It would seem unreasonable to claim the magnetic field "does no
work" on the dipole in this case. However, whereever we care to
say the work is coming from, the forces on the dipole are conservative,
with a potential function given in equation (DipoleForce:18
magnet gains its magnetism from myriad infinitesimal magnetic dipoles.
So, if you start with two permanent magnets in a particular
configuration, "A", and move them to another configuration, "B", it
doesn't matter what path they follow, nor how you twist and turn them
to get them from "A" to "B": the amount of energy it takes will be the
same along all paths. That's what it means to describe the forces
with a potential energy function. All that matters are the
starting and ending configurations, since the energy change can be
found from the difference in the potential function between those
configurations. Furthermore, if you eventually return the magnets
to configuration "A", the net energy you gained -- or had to put into
the system -- will be zero
, because the forces are
conservative. You can't gain energy by pushing around a
collection of permanent magnets and then returning them to their
starting positions, because all the infinitesimal dipoles from which
they are built will have gained zero net energy in returning to its
initial position; the sum of a bunch of zeros is zero.
An Electromagnet in a Permanent Field
|Figure 1 -- Loop Dipole:|
than concern ourselves with the detailed motions of charge carriers in
a hypothetical superconducting loop, or try to determine losses as the
field of the loop decays, we'll assume our dipole consists of an
ordinary loop of wire driven from a current source. The current
; we'll be looking at the voltage across the loop to
determine how much energy went into the system. Furthermore, as
is typically done, we'll model the ordinary wire loop as a resistor in
series with a zero-resistance loop, which allows us to separate out and
ignore the resistance of the wire in the loop (see figure 1
For a small loop, the torque and force are as given in (DipoleForce:7
) and (DipoleForce:18
When the loop moves while feeling those forces, we need to
determine how much work is done, and how much electrical energy is
consumed in the process.
We'll start by looking at linear motion of
the loop. The rate at which work is done on the loop "by the B
field" as it moves through the field will be the dot product of its
velocity and the force it feels, or
the frame of reference of the loop, the magnetic field is varying
(because it's moving through a nonuniform field). The rate of
change of B
at each point will be
In relativistic cgs
units (no constants!), we have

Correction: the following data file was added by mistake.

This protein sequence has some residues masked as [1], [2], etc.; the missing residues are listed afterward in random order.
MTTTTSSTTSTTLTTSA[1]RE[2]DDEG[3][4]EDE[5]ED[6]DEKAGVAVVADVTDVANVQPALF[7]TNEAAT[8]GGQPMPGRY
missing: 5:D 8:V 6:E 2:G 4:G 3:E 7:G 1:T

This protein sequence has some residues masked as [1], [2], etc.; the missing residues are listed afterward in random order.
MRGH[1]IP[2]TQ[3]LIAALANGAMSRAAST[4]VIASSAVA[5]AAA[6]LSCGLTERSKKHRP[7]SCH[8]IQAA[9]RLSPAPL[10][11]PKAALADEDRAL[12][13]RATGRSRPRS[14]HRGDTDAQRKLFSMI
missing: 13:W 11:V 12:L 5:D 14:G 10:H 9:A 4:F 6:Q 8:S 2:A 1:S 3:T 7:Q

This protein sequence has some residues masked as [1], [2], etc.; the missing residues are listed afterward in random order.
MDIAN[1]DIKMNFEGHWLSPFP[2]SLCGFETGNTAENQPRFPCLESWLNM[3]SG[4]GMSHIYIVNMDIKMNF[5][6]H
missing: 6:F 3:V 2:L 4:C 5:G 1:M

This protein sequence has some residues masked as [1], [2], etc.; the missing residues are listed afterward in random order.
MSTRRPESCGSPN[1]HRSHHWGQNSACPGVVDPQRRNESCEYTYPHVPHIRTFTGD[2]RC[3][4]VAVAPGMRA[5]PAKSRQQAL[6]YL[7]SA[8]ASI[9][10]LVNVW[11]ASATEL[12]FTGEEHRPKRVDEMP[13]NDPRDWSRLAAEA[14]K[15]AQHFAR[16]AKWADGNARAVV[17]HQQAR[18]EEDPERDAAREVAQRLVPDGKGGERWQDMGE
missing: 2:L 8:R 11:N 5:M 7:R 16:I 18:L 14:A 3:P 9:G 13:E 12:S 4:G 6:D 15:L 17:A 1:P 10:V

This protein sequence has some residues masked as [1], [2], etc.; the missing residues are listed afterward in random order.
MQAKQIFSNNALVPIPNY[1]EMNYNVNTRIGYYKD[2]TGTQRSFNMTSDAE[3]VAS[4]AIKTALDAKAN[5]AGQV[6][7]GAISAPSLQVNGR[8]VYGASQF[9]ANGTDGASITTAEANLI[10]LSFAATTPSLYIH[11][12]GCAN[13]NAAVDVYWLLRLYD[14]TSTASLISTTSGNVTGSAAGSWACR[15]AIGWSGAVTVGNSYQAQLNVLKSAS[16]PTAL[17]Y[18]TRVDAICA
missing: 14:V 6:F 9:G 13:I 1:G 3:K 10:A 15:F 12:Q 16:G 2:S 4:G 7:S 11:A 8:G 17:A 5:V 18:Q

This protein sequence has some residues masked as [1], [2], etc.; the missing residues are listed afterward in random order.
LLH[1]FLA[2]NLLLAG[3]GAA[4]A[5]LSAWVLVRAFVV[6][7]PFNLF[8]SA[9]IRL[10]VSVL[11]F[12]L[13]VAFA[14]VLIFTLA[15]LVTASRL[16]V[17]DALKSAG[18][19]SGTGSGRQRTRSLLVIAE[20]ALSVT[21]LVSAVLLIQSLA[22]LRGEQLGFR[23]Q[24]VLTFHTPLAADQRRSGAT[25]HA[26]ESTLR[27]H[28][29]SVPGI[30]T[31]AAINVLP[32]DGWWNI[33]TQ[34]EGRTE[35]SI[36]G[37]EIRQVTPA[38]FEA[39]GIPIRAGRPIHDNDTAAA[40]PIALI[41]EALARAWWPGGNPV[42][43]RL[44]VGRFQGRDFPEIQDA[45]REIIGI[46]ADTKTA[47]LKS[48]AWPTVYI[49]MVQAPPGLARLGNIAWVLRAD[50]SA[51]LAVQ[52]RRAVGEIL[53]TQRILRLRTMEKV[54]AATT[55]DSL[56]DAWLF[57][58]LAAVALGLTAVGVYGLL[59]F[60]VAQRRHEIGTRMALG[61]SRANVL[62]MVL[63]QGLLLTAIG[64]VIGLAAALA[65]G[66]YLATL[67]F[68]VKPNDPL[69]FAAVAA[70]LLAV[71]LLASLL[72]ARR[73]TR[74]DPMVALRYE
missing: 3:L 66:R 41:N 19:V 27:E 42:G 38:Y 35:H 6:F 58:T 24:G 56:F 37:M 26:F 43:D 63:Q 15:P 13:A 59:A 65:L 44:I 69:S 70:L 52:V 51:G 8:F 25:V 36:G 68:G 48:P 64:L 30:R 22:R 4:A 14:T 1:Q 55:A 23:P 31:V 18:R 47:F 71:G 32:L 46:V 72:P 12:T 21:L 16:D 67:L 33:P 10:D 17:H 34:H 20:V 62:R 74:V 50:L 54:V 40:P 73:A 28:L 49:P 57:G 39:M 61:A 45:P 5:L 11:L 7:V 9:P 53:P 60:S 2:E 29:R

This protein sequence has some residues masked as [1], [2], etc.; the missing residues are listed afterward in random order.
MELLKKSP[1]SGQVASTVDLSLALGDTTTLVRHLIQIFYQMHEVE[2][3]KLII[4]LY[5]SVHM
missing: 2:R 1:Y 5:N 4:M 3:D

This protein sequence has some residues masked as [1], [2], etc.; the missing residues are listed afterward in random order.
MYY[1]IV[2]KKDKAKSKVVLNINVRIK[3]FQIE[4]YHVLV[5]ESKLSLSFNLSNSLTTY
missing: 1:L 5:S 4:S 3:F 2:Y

. Applying that:
Integrating the curl dotted into a normal vector over the surface of the loop, we obtain the back EMF:
We have a little confusion with the sign here. Looking down
on the loop (from a point high on the z
axis, if the loop is in the xy
plane) integrating the curl over the surface is equivalent to integrating around the loop counterclockwise
. So, a negative EMF means the "left terminal" on the loop in figure 1
is negative relative to the "right terminal". Thus, it
corresponds to a positive "right-to-left" voltage, as shown in figure
1, and corresponds to pushing a counterclockwise current through the
loop as we assumed in (DipoleForce:figure-1
the direction of the voltage figured out, we realize that the
electrical power going into the loop will be the current times the
negative of equation (5
)'s EMF, or
where we can move the term |μ| cosθ under the gradient sign because it's not a function of position.
This matches (2
In consequence the work done on the electromagnet "by the B
field" is actually provided by the electrical power fed into the loop.
Power in exactly equals power out; nothing is lost and nothing is
But what of rotations? We need to check work
done by the torque on the loop. Work done by a torque is the
torque times the total rotation along the line of the torque, and power
is the dot product of torque and the angular velocity vector. So
the work apparently done "by the field" when the loop rotates is the
rotation times torque as given by equation (DipoleForce:7
). We're only interested in the component of rotation which is perpendicular to the direction of B
. To simplify the analysis we'll assume that's the only rotation. In terms of the coordinates of section (DipoleForce:conservative
we assume σ is fixed, and only θ is changing. In that case the
rotation along the axis we care about is all the rotation there is, and
we can work with the magnitudes of the torque and rotation rather than
the vectors. We'll also assume that θ ≤ π/2.
Careful examination of (DipoleForce:7